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Wyman series offers cultural diversity opportunities for students

September 28, 2007

Every year, UW-River Falls presents a fine arts series which allows students to experience talent and diversity from across the nation. This year the talent ranges from dance to music to a speaker on race relations.

Sponsored by the Student Entertainment and Arts Committee (SEAC) and the Diversity Awareness Committee (DAC), the Wyman series are events chosen for students, by students.

“Anyone can be on the committees,” Student Events Manager Tanya Hartwig said.

You don’t have to be a member of either committee to make a recommendation, either, Hartwig said.

The inspiration for the events can come from anywhere, Dr. Milne, professor of Saxophone/Jazz studies and chair of the music department is a member of the Ancia Saxophone Quartet scheduled to perform this semester.

Buckets and Tap Shoes — a dance and rhythm group — was recommended by a student who was a member of SEAC last year, while the Twin Cities Gospel Chorus has been a campus favorite.

“We like to mix it up and not have too many repeating events, but like to bring things back that students enjoy,” Hartwig said.

The events this semester include the Chicago Cuatro Orquestra, which played Sept. 21 in Abbott Concert Hall.

Buckets and Tap Shoes are scheduled to perform at 8 p.m., Oct. 24 in North Hall Auditorium. Stomp-like, they mix drumming on plastic tubs metal cans, and found objects with tap dance routines set to a live band.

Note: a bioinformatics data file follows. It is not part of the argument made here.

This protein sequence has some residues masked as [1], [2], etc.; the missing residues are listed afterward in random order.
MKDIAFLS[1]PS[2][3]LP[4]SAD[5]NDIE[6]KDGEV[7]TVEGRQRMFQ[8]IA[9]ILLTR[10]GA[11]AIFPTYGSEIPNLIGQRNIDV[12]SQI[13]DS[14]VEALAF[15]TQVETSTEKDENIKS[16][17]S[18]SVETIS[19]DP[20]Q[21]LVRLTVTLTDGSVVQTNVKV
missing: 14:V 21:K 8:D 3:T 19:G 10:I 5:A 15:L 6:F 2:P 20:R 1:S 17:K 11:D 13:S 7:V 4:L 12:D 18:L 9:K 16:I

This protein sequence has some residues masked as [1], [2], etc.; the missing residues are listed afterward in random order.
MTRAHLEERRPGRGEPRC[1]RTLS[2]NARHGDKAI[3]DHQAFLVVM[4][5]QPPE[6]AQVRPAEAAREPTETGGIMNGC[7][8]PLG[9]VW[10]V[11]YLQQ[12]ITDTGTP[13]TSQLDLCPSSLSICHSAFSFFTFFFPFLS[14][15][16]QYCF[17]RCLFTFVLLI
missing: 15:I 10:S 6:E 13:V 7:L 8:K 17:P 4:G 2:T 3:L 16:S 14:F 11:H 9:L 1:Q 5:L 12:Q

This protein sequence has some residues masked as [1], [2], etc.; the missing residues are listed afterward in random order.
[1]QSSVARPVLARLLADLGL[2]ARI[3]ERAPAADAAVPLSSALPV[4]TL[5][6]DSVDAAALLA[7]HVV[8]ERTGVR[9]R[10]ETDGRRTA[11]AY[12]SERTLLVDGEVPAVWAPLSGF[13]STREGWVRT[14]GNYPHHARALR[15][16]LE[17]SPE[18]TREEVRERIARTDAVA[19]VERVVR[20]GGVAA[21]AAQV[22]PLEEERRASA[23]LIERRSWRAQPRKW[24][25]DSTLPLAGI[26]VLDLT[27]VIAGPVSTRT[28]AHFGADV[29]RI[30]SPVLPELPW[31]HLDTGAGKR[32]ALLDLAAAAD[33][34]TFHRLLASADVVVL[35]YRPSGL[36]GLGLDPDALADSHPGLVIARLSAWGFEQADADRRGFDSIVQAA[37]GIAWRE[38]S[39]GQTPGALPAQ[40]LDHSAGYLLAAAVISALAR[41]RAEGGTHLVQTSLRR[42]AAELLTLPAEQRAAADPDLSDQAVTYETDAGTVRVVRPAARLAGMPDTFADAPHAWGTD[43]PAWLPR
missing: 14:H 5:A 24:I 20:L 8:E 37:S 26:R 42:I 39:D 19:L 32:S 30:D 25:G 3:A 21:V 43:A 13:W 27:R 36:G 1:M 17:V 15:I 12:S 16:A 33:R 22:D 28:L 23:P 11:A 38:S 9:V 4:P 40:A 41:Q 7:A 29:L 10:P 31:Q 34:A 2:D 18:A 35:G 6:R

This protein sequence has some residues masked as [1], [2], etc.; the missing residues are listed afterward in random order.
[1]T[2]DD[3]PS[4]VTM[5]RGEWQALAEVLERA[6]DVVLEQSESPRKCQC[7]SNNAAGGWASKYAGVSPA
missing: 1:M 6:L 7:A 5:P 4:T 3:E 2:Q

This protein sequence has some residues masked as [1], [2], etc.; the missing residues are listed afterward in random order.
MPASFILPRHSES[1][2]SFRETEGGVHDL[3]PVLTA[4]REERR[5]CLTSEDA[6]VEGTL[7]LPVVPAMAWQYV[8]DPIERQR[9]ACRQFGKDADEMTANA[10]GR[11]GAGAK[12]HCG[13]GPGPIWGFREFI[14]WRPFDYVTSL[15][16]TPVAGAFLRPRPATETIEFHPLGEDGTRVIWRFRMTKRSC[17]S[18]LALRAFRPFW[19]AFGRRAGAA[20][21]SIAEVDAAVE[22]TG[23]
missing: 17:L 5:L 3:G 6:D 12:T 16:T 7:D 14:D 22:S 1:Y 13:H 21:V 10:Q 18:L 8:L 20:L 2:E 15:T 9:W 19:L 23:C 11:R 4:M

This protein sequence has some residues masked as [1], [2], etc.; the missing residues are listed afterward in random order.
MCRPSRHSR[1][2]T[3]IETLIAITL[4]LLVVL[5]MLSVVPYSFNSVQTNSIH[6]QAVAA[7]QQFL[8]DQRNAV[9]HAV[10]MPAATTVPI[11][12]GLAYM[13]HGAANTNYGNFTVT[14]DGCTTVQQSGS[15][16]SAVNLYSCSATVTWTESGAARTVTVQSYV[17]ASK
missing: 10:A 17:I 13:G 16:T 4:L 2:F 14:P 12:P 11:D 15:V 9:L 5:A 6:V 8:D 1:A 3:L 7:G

The performance group of Buckets and Tap Shoes, 10 foot 5, started with two brothers, Andy and Rick Ausland, started with impromptu street performing. Eventually heir group grew to five and became a full-time gig. They’ve toured all over the country and even as far as Finland.

The company also offers dance lessons in the Twin Cities for any level of dancer.

“They are part dance company and part band, but all rhythm,” according to their promotional material.

Different from the other fine arts acts being presented, damali ayo will lecture at 8 p.m., Nov. 14 in North Hall Auditorium. ayo is the author of the book, How to Rent a Negro, which focuses on contemporary race relations.

The final event of the semester is the Ancia Saxophone Quartet, scheduled for this semester at 3 p.m., Dec. 9, in the Abbott Concert Hall. This group has performed in the United States, Canada and Europe and has made frequent appearances on Minnesota Public Radio, according to their promotional material.

The events are open to the entire community, but free for UWRF students. One purpose of these events is to try to connect the community with the campus, Hartwig said.

Next semester, students will be able to look for the Twin Cities Gospel Choir as well as an acrobatic act, more musical groups and Unity in the Community.